Imagine you are in your late 30s, and you’ve accepted a new job. It’s busy and there’s a lot to take in, but you’re excited as you begin your new role.
Then you get news, and your world changes overnight: Your spouse has cancer and will need to undergo treatment. You know they will need your help, but what, exactly, will be needed and how will you do it?
For two Seattle-area women, this wasn’t something they imagined — it was their new reality.
For Nicole Kerby of Shoreline, Wash., now age 40, it all began in January 2022 when her husband was admitted to the hospital and was diagnosed with a life-threatening infection. While there, physicians discovered his blood counts were abnormal, which suggested blood cancer.
“It was a real gut punch,” she said.
By early February 2022, Marc Kerby, age 50, was diagnosed with myelodysplastic syndrome.
“He wasn’t making enough healthy blood cells and was at risk for major bleeding and further serious infections,” she explained. “Getting a bone marrow transplant was the only possibility for a cure.” The couple went to Fred Hutchinson Cancer Center for treatment.
Just one month earlier, Kerby had taken on a new role as a clinical mental health therapist. At first, she tried to work and help her husband at the same time, but she quickly realized it was unsustainable. Fortunately, she was able to make arrangements with her work so she could serve as her husband’s full-time caregiver.
For patients receiving a blood or marrow transplant at Fred Hutch, it is a requirement that they have a caregiver with them 24 hours a day during treatment and for several weeks after due to the intensity of the treatment.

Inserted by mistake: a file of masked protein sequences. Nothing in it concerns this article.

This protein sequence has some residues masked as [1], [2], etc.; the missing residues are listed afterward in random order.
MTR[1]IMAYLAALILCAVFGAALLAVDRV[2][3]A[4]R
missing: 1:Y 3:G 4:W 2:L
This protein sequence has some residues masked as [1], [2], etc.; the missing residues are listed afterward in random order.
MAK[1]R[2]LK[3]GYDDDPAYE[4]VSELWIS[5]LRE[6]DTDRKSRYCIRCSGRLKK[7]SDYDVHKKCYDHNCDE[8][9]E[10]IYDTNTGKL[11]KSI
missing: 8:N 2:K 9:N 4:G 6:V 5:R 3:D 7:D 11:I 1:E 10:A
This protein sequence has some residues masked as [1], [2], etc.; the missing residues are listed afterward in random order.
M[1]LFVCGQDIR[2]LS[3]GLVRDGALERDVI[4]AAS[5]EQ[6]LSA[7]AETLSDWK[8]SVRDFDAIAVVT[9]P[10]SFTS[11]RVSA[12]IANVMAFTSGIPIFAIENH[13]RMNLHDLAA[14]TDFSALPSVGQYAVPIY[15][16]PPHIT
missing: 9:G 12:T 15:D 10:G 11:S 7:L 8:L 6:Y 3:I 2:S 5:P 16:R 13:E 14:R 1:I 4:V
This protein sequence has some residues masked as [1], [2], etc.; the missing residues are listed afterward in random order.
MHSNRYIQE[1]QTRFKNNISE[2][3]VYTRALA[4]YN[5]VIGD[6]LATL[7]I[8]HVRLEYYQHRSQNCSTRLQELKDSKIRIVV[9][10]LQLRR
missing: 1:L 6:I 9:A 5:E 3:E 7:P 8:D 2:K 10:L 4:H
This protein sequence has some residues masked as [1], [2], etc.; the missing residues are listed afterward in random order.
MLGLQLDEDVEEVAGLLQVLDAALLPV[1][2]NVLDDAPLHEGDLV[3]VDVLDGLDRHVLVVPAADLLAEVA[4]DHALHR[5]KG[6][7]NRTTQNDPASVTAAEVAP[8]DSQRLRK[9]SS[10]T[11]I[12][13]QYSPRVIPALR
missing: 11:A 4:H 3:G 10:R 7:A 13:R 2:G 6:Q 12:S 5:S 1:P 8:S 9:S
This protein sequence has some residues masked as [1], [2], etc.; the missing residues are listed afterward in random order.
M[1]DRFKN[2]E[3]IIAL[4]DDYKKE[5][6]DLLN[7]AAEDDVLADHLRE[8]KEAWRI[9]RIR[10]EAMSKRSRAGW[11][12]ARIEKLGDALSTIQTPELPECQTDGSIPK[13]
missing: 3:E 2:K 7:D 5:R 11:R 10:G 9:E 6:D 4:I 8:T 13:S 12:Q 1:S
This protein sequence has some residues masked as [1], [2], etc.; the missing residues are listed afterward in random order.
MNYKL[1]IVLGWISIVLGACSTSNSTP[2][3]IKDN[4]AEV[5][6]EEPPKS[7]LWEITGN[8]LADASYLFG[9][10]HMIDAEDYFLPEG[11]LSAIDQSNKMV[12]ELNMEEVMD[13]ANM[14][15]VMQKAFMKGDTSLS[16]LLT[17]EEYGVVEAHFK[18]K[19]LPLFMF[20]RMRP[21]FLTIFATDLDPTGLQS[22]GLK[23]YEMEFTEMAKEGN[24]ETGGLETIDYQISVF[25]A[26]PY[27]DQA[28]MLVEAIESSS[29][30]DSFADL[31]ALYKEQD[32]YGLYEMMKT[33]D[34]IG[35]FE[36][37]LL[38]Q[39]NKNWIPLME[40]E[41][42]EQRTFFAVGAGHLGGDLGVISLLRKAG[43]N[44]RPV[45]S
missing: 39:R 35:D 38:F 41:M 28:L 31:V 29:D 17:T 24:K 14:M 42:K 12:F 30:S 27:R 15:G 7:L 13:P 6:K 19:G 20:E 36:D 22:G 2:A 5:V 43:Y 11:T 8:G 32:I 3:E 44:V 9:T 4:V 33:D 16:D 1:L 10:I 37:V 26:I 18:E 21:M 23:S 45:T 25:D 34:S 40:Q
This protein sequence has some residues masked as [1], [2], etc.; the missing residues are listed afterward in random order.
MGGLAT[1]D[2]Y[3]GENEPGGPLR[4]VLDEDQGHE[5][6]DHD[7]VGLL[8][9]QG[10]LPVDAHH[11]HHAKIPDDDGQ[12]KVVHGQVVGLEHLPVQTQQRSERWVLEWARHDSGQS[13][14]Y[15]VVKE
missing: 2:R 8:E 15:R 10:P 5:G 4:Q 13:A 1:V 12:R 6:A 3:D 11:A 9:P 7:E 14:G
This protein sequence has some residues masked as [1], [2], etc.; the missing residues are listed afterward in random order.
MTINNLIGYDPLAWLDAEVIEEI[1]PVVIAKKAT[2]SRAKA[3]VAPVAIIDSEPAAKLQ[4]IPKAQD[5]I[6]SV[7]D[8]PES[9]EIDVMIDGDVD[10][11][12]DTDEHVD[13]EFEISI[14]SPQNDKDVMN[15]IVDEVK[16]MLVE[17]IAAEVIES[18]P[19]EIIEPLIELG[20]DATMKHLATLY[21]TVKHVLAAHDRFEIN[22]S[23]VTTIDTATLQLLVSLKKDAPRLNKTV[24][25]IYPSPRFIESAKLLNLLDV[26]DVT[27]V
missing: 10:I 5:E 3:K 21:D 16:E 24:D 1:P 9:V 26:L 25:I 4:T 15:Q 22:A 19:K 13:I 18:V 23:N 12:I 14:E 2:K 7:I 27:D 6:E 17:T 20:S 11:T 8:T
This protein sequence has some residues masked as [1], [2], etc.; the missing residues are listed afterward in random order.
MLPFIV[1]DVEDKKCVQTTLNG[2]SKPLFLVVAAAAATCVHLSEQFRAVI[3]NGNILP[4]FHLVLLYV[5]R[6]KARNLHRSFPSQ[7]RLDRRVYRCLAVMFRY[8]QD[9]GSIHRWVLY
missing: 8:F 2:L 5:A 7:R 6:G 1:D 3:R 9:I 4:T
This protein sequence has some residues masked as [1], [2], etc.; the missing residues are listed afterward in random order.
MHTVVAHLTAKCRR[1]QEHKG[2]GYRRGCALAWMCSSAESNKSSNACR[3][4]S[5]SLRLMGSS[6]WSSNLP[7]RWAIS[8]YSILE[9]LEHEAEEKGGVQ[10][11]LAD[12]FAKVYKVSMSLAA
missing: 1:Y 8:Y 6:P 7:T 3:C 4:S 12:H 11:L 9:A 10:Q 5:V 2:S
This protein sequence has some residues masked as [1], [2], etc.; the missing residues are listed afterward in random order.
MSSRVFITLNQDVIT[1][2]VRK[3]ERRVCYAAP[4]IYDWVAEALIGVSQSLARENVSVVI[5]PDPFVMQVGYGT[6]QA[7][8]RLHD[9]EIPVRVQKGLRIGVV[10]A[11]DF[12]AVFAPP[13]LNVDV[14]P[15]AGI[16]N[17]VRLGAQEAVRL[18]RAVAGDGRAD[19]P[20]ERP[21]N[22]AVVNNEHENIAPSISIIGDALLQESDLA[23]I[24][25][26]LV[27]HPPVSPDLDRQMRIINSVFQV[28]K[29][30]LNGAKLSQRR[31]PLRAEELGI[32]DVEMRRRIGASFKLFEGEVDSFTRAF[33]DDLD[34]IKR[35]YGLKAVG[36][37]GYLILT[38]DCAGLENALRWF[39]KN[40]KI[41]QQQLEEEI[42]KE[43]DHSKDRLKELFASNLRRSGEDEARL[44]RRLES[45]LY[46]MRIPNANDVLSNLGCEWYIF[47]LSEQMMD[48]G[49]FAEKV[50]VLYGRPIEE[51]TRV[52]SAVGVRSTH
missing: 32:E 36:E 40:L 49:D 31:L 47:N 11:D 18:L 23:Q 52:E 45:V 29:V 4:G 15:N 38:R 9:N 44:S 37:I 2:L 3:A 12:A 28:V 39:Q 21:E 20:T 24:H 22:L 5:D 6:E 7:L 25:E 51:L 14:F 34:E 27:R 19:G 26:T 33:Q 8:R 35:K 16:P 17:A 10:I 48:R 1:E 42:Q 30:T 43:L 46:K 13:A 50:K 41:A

Kerby shared some insights that can help others who are stepping into a caregiver role:
Like Kerby, Dana Boggess, now age 44, of Kirkland, Wash., was in the midst of a job transition when she and her husband Bill Niwa, 52, found out that he had multiple myeloma, a disease related to bone marrow.
Boggess explained they had several months to prepare for the stem cell transplant, which occurred in November 2017 at Fred Hutch. Boggess was able to use the time to adjust her work and other obligations so it would be possible to take Niwa to his clinic appointments and help him at home.
But still, when the weekly and sometimes daily clinic appointments began, Boggess admits the experience was often more than challenging. Like others who care for a loved one going through cancer treatment, though, she wouldn’t have had it any other way.
When asked to offer advice for new caregivers, Boggess said to lean into your own strengths and get rid of stereotypes you may have of a soft-spoken, selfless caregiver “type.” When you do this, you’ll be able to do what is needed to help your loved one.
She laughed a bit when she recalled a personality test she once took at her workplace. “I believe in the ‘carer’ category, I got a zero,” she said. Despite this, she took on the caregiver role her way.
Boggess believes strongly that asking good questions, listening and being a steady presence for that person are some of the best qualities a caregiver can have. Here are her tips:
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